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Measuring yardstick: Former Petaling Jaya mayor Datin Paduka Alinah Ahmad (centre) together with MBPJ’s Lee Lih Shyan (left) and former councillor Cynthia Gabriel showing the Green Apple award the council received in 2013. – filepic

Measuring yardstick: Former Petaling Jaya mayor Datin Paduka Alinah Ahmad (centre) together with MBPJ’s Lee Lih Shyan (left) and former councillor Cynthia Gabriel showing the Green Apple award the council received in 2013. – filepic

LAST week, StarMetro posed a very pertinent question in its article LA21: Success or a failure?

About three days later, the Petaling Jaya City Council (MBPJ) organised a stakeholders’ consultation to evaluate the results of its LA21 programmes.

The following questions were posed to the nearly 100 residents’ representatives present at the forum:

1. What is Local Agenda 21 to you?

2. In what ways has Local Agenda 21 and working with MBPJ benefited your community?

3. What kind of activities and programmes has your community found useful or effective?

4. How could LA21 PJ be made more effective?

5. What new areas should LA21 PJ expand to and what new stakeholders should be included?

MBPJ should be applauded for helping remind its residents about LA21. Even though it has been more than 20 years since the framework was introduced at the Earth Summit in 1992, it has remained relevant to help us face the challenges of the 21st century.

LA21’s main thrust is to achieve Sustainable Development by ensuring a balance between economic, social and environmental activities and about two­-thirds of its 2,500 action items relate to local authorities.

This means that the liveable cities we aspire to be are influenced tremendously by the actions and decisions of the local authority. The success or failure of LA21 equates directly to our ability to create such cities.

Is Petaling Jaya a liveable city? Is its liveability measured by the accolades Petaling Jaya receives at the international level where judges do not experience the traffic crawl endured daily by residents or should the feedback of residents be the ultimate measuring yardstick?

For LA21 to succeed in Petaling Jaya, resulting in a high quality of life for the residents, it is important that not only feedback be sourced from the residents but also that the departments which are supplying services to the residents hold to the same understanding of LA21 and work towards the aspirations of sustainable development.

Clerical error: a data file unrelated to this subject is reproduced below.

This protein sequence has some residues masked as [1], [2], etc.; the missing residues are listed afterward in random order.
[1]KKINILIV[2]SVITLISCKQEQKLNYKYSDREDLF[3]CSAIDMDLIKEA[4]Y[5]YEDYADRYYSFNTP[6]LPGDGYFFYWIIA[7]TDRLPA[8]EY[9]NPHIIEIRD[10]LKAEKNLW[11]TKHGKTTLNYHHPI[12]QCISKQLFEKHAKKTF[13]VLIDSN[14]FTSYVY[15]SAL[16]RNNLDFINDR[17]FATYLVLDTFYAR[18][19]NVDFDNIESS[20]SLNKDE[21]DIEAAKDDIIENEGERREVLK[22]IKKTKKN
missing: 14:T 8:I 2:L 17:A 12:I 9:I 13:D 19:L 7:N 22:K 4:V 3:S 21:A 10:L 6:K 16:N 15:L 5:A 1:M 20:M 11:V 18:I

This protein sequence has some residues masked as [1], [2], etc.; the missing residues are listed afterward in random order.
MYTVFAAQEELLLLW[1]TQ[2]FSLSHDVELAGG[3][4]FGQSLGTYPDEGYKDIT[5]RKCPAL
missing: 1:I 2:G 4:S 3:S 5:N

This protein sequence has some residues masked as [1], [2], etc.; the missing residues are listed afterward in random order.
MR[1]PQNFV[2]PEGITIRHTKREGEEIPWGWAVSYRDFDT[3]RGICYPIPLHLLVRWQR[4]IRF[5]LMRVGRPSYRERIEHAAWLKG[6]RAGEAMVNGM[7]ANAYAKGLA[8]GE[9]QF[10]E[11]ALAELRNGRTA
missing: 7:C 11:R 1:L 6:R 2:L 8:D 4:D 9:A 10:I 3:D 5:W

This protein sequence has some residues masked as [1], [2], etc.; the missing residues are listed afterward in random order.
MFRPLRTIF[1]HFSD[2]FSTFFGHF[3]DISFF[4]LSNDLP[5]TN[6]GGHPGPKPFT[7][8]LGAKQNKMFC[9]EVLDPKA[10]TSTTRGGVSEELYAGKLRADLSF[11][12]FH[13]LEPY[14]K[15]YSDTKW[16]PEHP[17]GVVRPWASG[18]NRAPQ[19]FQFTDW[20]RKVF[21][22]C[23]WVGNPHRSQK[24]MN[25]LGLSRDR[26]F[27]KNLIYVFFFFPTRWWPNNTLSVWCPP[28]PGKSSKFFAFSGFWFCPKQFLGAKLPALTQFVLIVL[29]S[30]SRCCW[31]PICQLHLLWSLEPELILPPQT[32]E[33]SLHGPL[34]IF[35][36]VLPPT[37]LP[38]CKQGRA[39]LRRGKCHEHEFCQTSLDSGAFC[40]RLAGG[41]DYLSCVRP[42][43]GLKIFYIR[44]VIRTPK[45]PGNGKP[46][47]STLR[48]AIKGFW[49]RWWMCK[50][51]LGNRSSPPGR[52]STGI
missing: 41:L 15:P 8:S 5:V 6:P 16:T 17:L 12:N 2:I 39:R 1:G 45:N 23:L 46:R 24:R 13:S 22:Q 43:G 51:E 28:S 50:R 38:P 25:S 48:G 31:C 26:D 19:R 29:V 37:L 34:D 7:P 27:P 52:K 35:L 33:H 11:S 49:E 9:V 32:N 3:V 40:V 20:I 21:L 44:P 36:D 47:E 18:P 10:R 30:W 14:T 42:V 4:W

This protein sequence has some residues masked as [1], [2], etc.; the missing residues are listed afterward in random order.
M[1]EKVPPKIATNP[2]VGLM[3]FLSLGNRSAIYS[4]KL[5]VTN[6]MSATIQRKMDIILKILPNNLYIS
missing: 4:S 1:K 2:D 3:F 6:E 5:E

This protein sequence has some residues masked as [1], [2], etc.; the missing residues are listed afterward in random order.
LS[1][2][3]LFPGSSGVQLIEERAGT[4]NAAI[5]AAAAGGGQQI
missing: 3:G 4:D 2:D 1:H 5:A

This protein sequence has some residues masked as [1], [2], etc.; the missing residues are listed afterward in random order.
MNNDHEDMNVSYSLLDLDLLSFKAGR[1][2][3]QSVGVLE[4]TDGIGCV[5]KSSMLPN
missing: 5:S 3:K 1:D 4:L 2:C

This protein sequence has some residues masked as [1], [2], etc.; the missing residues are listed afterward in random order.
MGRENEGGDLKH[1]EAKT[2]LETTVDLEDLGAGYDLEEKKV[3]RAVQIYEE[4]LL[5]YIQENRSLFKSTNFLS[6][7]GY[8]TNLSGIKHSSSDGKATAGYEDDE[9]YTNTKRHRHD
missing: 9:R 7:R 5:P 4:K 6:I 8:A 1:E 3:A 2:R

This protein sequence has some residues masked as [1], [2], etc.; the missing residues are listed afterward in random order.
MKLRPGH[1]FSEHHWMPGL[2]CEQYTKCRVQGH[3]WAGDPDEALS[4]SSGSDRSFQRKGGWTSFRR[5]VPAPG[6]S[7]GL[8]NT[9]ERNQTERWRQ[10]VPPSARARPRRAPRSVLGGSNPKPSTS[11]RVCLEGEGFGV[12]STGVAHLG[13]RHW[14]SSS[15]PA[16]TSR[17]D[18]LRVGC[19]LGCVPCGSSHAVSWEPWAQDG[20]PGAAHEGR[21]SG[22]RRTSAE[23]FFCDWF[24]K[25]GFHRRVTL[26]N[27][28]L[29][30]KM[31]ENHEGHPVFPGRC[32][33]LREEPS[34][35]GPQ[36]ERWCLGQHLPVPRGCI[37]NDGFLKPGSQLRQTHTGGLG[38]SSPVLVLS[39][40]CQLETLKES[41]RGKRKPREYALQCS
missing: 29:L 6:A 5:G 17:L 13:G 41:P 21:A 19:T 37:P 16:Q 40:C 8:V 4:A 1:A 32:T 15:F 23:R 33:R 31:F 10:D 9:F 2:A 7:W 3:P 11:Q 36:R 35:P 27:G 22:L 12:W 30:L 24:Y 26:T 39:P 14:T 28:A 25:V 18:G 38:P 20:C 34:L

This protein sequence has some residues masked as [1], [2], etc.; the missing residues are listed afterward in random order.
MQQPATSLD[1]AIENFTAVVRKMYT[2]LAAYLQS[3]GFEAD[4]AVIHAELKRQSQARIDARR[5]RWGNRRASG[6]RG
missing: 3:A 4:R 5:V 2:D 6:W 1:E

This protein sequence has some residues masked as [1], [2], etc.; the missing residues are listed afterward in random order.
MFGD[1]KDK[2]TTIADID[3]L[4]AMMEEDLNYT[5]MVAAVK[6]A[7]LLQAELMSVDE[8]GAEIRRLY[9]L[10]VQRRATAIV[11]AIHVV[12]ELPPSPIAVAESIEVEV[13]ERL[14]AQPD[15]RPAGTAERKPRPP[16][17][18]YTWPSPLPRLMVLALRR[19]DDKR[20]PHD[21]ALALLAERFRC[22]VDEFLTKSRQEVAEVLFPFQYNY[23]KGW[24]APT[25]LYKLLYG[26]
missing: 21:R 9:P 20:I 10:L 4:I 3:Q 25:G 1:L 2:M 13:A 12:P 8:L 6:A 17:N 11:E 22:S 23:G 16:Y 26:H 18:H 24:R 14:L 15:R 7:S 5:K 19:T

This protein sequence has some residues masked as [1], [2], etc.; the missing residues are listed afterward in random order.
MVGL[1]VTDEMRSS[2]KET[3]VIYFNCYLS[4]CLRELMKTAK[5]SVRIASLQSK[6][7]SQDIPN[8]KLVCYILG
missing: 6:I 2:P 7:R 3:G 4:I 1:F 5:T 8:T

This concept is called “shared vision” and it asks the question whether the aspiration of a liveable city from the residents’ perspective is consistent with what the local authority thinks it should be.

Therefore, it would be very revealing if the same question posed to stakeholders were asked of the individual departments and employees of MBPJ.

This will help determine if the council’s vision of a Livable City is a “shared vision” or a “divergent vision”. However, the questions will need to be rephrased and I suggest doing it as follows:

1. What is Local Agenda 21 to you?

2. In what ways has Local Agenda 21 and working with MBPJ benefited your community?

Do all MBPJ departments and employees understand what Sustainable Development is? Or is it driven by a few enlightened members of the staff while others just parrot the phrase?

When measuring benefits, are we measuring activity or impact? Do we take note only of the large number of residents that come for the T-shirts and lunches during gotong­-royong, or do we go back to see if the site remains clean because the mindset of the residents had been transformed?

3. What kind of activities and programmes has your community found useful or effective?

4. How could LA21 PJ be made more effective?

Does MBPJ measure how many activities it has carried out in a year or does it measure how many activities it has helped facilitate? Is social capital being built up and can MBPJ recognise more new leaders it can partner with to achieve the dream of a liveable city? Is MBPJ “competing” with the residents or is it focused on capacity building of the communities?

Are MBPJ departments working in an integrated manner or are they compartmentalised and carrying out their duties without seeing the greater good?

5. What new areas should LA21 expand to in Petaling Jaya? What new stakeholders should be included?

How can PJ move on towards the substance of LA21 and step away from practising its form?

Are residents the most reliable source of ideas towards a liveable city? For many years, MBPJ has been measuring LA21 based on activity instead of impact, and promoting form over substance.

With the appointment of a new mayor and deputy mayor, there is an opportunity to bring in a paradigm change and move away from the “business ­as ­usual” mode.

There is a chance that LA21 will find its rightful place and Petaling Jaya can continue to head towards a liveable city status.

An exhibition on “Livable City­The People’s Perspective” will be organised in conjunction with the Kota Damansara Community Forest Community Care Carnival 2015 and KD­Rain Forest Music Festival in front of SMK Kota Damasara Seksyen 10, Persiaran Mahogani, Kota Damansara on May 23.

For details, visit https://www.facebook.com/events/1680090435552074/

   

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